How's your channel eco-system? What?!


Recently I was discussing with a Channel Manager some tactics to help a partner into an end-user account and I asked what their channel eco-system was like. I got a blank stare. Fair enough, so I explained what I meant. I got another blank stare. This article is about building a channel eco-system; what it is and how to use it.

Good channel managers will know everyone in the partners they are responsible for. 

Great channel managers will also be advocating their partners internally and introducing people from their own company to their partners (see previous article). 

Exceptional channel managers will have relationships with complementary and non-competing channel managers at other vendors, and be wired in to the channel manager eco-system.

Being part of the channel management eco-system in your area can provide you, your company and your partners with a whole host of benefits. Truth be told, not many channel managers have even considered this, let alone worked on it. There is a very important rule that you must never break however: The exchanging of confidential information, be that from your company, or your partners. A channel manager eco-system is not for the exchange of confidential information, but is to extend your reach so that it may be of use to your company and your partners.

Aside from general gossip of who is wanting to move jobs, finding out about wins that may affect your partners and the like, leveraging your contacts in other vendors also allows you to establish alliances and partnerships for specific opportunities. Those opportunities may present themselves as specific ones to individual end customers, or may be around targeting particular market segments.

Your company and one of your partners may not be having any luck getting into a particular end customer. By talking to a channel manager at a complementary vendor, there may be scope to have a two vendor, single partner proposition to take to a customer. During large formal tenders, sometimes a formal partnering arrangement where the partner takes in three complementary vendors to provide a total solution may be the ticket. I have been party to these, and have seen some wildly successful wins as a result of leveraging the channel manager eco-system.

A channel manager eco-system allows channel managers to facilitate multi-vendor solutions for partners, and can also be used to introduce partners to new vendors who are not a threat to your business. In this way, business can be built that is beneficial for all involved. If you start to think about all the complementary vendors to your company, you may be surprised at some of the leveraged opportunities that you may be able to take advantage of for your partners. This is particularly well suited between vendors that provide a physical product and others that provide a business service. When you have the partner in the middle as the solution leader you can do amazing things.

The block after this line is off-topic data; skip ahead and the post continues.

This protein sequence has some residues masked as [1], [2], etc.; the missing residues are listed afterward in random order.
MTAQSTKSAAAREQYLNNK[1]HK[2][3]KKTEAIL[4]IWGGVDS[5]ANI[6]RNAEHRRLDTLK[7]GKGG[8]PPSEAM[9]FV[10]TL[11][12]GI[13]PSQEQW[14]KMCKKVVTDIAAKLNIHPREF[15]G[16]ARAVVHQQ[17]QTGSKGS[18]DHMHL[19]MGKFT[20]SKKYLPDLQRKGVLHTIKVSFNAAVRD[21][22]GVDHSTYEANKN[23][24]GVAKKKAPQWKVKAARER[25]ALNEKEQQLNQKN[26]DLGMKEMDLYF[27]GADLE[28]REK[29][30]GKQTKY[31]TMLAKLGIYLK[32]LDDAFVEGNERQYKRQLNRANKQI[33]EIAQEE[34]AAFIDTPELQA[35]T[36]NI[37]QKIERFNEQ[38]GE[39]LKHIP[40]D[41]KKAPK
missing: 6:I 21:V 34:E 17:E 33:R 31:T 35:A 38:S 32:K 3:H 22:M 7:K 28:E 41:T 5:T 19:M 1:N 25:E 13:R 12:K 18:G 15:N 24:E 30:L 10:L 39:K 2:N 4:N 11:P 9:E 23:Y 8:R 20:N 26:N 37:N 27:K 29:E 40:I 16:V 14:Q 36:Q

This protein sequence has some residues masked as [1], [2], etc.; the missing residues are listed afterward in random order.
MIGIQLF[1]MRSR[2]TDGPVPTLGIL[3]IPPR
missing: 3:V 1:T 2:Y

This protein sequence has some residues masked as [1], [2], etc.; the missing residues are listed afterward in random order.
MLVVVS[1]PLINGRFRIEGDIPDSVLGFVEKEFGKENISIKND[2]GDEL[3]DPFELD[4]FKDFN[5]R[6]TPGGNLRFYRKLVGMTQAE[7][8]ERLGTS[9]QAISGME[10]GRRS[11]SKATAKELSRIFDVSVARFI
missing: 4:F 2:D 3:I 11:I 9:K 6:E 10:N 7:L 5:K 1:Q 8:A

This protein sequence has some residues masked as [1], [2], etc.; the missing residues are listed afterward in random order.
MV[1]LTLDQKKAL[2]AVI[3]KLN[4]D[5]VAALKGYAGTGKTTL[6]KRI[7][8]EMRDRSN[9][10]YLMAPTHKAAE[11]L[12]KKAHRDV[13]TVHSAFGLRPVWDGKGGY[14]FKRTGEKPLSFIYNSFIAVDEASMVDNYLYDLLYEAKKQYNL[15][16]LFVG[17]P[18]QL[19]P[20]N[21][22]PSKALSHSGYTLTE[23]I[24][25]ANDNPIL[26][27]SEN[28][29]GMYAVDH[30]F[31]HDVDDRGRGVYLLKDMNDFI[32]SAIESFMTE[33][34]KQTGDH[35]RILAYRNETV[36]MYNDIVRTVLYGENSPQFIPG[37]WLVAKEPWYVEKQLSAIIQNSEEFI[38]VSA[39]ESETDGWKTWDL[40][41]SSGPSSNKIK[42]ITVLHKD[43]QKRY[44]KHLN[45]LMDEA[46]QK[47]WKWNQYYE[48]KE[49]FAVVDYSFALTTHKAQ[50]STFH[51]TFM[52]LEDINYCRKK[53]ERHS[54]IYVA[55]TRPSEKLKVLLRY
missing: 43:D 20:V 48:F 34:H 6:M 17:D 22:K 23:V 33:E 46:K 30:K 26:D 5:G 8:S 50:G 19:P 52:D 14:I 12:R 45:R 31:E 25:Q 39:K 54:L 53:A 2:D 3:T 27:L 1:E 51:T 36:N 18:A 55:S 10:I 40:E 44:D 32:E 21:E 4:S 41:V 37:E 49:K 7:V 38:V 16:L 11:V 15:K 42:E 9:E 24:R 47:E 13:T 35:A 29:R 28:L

So, how is your eco-system, and how many channel managers do you catch up with, even if it is just for a coffee? You may also be able to pick up a few channel management tips and tricks along the way, and pass some of your experiences on to newer channel managers. Of course, you will come across gossip and the like. A tip on how to handle this: Hear it once, that's interesting. Hear it twice, investigate. Don't use your eco-system to get an advantage from another vendor, but use it to look for chances where everyone has a win.

Give as well as receive.

Once you are established in your local channel manager eco-system, you may be given leads or "heads ups" by other channel managers. If this occurs and leads to you and a partner winning some new business, it is important to play the favour back. An example of this may be a channel manager from another vendor mentioning that a non-competing partner and himself were discussing a solution with a customer. The customer mentioned that they couldn't look at it "now" as they had a requirement for X coming up. Eco-systems come into play when at that point, the other vendor AND other partner may ask the customer if they have a preferred supplier of X. If the customer says "No", the vendor and partner may inform the customer that they know a good vendor/partner that could have a chat to them and would they like to let them know? If the customer says "yes" then this is simply a warm referral, or a heads up and channel managers who are part of a vibrant eco-system will be involved in this "chatter" all the time.

In the same manner, if one of your partners requires the services of a non-competing partner for a skill or service they do not have, you may be able to contact a relevant channel manager and find out the name of a partner that could be mutually introduced to the first. 

Business networking like this occurs everyday and there is nothing wrong with it, as long as confidential information is not being disclosed and it is being done for the right reasons.

Now that you know what a channel eco-system is, the question becomes, how is yours?

 

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You and your coworkers can implement it so that you may harness the knowledge of all ChannelPace users at your company and in your extended networks. 

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